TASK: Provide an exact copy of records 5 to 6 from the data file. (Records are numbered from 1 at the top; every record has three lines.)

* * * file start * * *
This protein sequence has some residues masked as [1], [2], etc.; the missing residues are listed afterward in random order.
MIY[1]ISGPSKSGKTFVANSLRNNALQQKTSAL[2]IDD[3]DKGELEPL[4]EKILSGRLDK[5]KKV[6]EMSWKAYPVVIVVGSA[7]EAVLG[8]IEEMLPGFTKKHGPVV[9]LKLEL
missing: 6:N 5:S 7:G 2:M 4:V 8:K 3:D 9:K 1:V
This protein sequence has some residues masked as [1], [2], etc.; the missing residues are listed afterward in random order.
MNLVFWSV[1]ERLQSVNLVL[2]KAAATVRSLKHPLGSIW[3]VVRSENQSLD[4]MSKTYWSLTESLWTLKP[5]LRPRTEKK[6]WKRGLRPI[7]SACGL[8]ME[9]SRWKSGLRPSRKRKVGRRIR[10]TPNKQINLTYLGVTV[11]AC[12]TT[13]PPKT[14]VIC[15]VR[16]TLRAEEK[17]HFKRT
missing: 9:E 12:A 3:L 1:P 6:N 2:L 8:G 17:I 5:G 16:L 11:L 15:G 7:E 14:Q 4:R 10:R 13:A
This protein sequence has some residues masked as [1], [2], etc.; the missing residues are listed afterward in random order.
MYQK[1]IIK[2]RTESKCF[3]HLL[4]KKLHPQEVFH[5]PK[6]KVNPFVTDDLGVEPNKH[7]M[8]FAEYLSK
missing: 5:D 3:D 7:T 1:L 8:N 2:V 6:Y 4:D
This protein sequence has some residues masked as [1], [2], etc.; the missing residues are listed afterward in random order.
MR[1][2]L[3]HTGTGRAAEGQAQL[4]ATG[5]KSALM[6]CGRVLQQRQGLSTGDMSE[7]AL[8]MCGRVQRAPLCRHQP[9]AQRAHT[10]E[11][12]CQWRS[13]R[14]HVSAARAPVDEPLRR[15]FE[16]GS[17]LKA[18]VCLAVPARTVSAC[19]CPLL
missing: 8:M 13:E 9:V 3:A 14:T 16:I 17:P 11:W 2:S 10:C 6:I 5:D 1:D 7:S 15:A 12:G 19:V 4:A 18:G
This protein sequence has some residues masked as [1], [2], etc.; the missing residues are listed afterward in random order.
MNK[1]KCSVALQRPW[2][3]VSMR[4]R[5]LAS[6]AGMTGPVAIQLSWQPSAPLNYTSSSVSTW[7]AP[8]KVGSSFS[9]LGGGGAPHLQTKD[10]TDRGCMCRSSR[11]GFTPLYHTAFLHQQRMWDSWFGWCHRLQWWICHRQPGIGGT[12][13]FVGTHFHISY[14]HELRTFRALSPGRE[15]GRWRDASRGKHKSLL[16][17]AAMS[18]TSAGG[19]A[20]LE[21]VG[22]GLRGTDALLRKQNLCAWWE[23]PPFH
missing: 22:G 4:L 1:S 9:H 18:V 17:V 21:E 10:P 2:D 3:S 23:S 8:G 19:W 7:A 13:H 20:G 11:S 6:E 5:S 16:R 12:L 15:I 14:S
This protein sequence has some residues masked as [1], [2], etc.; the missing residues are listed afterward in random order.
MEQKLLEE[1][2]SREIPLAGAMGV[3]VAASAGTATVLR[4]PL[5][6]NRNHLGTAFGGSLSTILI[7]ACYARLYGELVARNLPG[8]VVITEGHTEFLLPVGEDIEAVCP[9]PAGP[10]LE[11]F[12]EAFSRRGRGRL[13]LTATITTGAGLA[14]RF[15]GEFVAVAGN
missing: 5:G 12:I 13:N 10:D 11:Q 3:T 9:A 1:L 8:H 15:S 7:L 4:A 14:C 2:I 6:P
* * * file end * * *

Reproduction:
This protein sequence has some residues masked as [1], [2], etc.; the missing residues are listed afterward in random order.
MNK[1]KCSVALQRPW[2][3]VSMR[4]R[5]LAS[6]AGMTGPVAIQLSWQPSAPLNYTSSSVSTW[7]AP[8]KVGSSFS[9]LGGGGAPHLQTKD[10]TDRGCMCRSSR[11]GFTPLYHTAFLHQQRMWDSWFGWCHRLQWWICHRQPGIGGT[12][13]FVGTHFHISY[14]HELRTFRALSPGRE[15]GRWRDASRGKHKSLL[16][17]AAMS[18]TSAGG[19]A[20]LE[21]VG[22]GLRGTDALLRKQNLCAWWE[23]PPFH
missing: 22:G 4:L 1:S 9:H 18:V 17:V 21:E 10:P 2:D 3:S 23:S 8:G 19:W 7:A 13:H 20:G 11:S 6:E 5:S 16:R 12:L 15:I 14:S
This protein sequence has some residues masked as [1], [2], etc.; the missing residues are listed afterward in random order.
MEQKLLEE[1][2]SREIPLAGAMGV[3]VAASAGTATVLR[4]PL[5][6]NRNHLGTAFGGSLSTILI[7]ACYARLYGELVARNLPG[8]VVITEGHTEFLLPVGEDIEAVCP[9]PAGP[10]LE[11]F[12]EAFSRRGRGRL[13]LTATITTGAGLA[14]RF[15]GEFVAVAGN
missing: 5:G 12:I 13:N 10:D 11:Q 3:T 9:A 1:L 8:H 15:S 7:L 4:A 14:C 2:I 6:P